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Meaningful Use Deadline Looming

July 1, 2017, is the deadline for physicians to submit a hardship application for the 2018 payment adjustment, based on the 2016 reporting period for the EHR Incentive Program. If you were eligible to participate in the program, but you did not successfully report the program’s required “meaningful use” criteria for 2016 by the deadline, it’s vital to apply for the hardship. Hardship is granted on an annual basis, so you must apply again even if you were granted the hardship in the past. Although there are multiple criteria for the hardship, most physicians can meet the hardship definition :  “…extreme and uncontrollable circumstances in the form of issues with the certification of the EHR product or products such as delays or decertification, issues with the implementation of the CEHRT [certified electronic health record technology] such as switching products, or issues related to insufficient time to make changes to the CEHRT to meet CMS regulatory requirements for reporting in 2016.”

The application, which only takes a few minutes to complete, must be submitted electronically by July 1, 2017 – or faxed on or before that date. These five minutes will save you thousands of dollars in penalties, as the Centers for Medicare & Medicaid Services (CMS) will apply a 3% penalty to all of your Medicare reimbursement in 2018 to those who fail to participate successfully or are not granted the hardship.

Access the application here.

Meaningful Use: What’s the Deal?

Many of you may be asking why we are still covering the EHR Incentive Program. There is significant confusion about this topic among physicians, administrators and EHR system vendors. Based on the recommendation of their vendor for “new” criteria, I have personally witnessed practices that have jumped through hoops unnecessarily. Before you take the opportunity to address meaningful use in 2017, it pays to review the facts:

  1. The EHR Incentive Program for Medicare sunset on December 31, 2016. The program closed its doors. The hardship application is due on July 1, 2017, because of the two-year gap between the “performance” year – in this case, 2016 – and the “adjustment” year – 2018. The hardship is based on your 2016 performance, when the program was still up and running.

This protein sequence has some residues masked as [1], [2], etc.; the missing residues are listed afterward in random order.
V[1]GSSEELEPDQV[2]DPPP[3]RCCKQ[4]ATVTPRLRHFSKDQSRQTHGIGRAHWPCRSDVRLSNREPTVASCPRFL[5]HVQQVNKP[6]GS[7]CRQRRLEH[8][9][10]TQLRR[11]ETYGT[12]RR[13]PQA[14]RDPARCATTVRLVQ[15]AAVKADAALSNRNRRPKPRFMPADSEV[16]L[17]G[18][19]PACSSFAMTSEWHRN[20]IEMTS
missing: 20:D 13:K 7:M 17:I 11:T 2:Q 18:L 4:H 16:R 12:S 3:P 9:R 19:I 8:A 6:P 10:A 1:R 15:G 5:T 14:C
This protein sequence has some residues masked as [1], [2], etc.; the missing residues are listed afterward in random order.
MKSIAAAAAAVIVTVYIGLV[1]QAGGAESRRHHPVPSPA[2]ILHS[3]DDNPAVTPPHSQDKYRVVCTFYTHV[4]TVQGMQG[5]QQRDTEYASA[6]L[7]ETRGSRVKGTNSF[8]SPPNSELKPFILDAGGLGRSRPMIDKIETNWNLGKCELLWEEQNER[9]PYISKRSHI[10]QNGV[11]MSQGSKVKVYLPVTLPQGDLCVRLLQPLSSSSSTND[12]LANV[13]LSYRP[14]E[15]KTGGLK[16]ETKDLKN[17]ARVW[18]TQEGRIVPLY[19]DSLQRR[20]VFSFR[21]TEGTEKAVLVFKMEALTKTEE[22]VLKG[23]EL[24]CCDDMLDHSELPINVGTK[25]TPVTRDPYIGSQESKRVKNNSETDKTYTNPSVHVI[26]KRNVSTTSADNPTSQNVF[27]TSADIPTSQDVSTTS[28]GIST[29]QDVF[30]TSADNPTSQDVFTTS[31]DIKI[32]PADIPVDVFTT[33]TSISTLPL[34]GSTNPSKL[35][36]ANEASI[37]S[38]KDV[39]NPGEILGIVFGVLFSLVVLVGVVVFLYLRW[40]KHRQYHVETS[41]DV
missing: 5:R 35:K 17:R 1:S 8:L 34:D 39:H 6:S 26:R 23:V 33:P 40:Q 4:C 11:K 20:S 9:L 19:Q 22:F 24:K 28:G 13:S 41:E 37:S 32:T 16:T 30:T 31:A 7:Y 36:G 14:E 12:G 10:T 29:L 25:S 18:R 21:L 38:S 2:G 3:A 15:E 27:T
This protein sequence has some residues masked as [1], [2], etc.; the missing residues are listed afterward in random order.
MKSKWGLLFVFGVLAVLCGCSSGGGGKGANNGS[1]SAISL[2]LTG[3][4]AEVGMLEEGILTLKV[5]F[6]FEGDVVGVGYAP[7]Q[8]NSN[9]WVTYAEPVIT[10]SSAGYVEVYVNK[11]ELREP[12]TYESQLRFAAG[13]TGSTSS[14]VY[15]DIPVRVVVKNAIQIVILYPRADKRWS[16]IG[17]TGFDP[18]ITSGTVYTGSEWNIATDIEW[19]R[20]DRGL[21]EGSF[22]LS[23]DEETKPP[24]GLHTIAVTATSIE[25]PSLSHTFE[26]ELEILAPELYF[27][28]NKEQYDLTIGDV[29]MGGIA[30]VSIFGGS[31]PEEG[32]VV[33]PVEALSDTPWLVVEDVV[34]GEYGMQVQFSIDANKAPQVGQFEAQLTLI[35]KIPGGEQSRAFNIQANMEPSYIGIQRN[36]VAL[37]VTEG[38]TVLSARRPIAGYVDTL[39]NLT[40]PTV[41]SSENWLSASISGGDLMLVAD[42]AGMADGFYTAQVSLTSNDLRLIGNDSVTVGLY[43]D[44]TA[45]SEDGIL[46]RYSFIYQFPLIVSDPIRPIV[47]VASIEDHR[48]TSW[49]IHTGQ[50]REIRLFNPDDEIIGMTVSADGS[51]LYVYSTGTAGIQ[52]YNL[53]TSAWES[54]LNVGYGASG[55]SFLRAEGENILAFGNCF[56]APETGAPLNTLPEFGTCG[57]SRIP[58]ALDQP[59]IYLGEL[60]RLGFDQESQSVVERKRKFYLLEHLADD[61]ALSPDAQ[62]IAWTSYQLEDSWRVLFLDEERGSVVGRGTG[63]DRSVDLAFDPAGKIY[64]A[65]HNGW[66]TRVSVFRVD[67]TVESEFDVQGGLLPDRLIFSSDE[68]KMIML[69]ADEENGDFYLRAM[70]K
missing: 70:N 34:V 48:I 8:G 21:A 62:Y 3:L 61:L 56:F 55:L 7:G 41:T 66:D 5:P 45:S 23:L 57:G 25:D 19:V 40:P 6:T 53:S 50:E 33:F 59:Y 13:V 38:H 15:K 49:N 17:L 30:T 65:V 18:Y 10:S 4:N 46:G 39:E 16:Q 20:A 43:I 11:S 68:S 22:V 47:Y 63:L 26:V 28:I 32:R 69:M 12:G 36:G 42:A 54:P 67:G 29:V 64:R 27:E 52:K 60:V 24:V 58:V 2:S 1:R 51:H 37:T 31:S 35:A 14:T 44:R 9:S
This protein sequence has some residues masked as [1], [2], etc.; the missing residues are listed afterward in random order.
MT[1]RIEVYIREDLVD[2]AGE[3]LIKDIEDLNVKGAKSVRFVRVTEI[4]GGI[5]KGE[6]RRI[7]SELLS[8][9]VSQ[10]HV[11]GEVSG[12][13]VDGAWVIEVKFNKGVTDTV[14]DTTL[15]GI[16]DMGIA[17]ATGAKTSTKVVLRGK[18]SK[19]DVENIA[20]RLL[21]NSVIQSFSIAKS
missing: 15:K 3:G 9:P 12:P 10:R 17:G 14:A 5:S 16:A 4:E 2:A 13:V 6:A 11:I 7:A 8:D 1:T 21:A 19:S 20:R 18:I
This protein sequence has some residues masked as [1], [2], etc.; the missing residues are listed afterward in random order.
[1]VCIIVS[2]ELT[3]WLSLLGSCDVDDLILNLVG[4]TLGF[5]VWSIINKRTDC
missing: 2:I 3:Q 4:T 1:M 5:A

2. Although the program halted in 2016, the new Merit-based Incentive Payment System (MIPS) incorporates most of the criteria through the Advancing Care Information (ACI) category. Although it’s called a new name, you’ll recognize the reporting requirements immediately as they are simply a variation of the historical meaningful use criteria. The 2017 program requirements for ACI can be accessed via this link.
  3. The EHR Incentive Program for Medicaid is still alive and kicking. Indeed, it has five more years of participation. The Centers for Medicare & Medicaid Services (CMS) remains committed to the program, although 2016 was the final year to start it. Therefore, only those physicians and advanced practice providers who enrolled in 2016 – or prior to 2016 – are eligible to continue. Note that only providers who saw 30% or more of their patient volume as Medicaid beneficiaries are eligible, with the bar lowered for pediatricians to 20%. The 2017 program requirements can be accessed via this link. The current EHR reporting period is a minimum of any continuous 90-days between January 1 and December 31, 2017. This program does not have any penalties associated with it; however, each provider is eligible for an $8,500 annual bonus. Importantly, you can “skip” reporting periods under this program so even if you started in 2013 – and never reported in the interim – you can pick back up in 2017 and still gain your bonus payment.
  4. Hospitals, which may be your employer or a partner as you navigate the reimbursement landscape, are still participating in the EHR Incentive Program. The program has not shut down for hospitals, which continue to be required to participate by submitting the meaningful use criteria.

Given the fact that the EHR Incentive Program has been altered based on participation status, it’s important to clarify any communication about the program, as well as EHR system updates and upgrades, with your vendor. Because compliance depends on where you stand – MU for Medicare, MIPS ACI, MU for Medicaid, or an Eligible Hospital – it pays to understand the ground rules to avoid investing time in unnecessary activities.

About The Author

Elizabeth Woodcock is the founder and principal of Woodcock & Associates. She has focused on medical practice operations and revenue cycle management for more than 25 years. She has led educational sessions for a multitude of national professional associations and specialty societies, and consulted for clients as diverse as a solo orthopaedic surgeon in rural Georgia to the Mayo Clinic. She is author or co-author of 17 best-selling practice management books, to include Mastering Patient Flow and The Physician Billing Process: Avoiding Potholes in the Road to Getting Paid. Elizabeth is a Fellow in the American College of Medical Practice Executives and a Certified Professional Coder. In addition to a Bachelor of Arts from Duke University, she completed a Master of Business Administration in healthcare management from The Wharton School of Business of the University of Pennsylvania. She is currently a doctoral student at the Bloomberg School of Public Health of Johns Hopkins University.

The contents of The Sentinel are intended for educational/informational purposes only and do not constitute legal advice. Policyholders are urged to consult with their personal attorney for legal advice, as specific legal requirements may vary from state to state and/or change over time.

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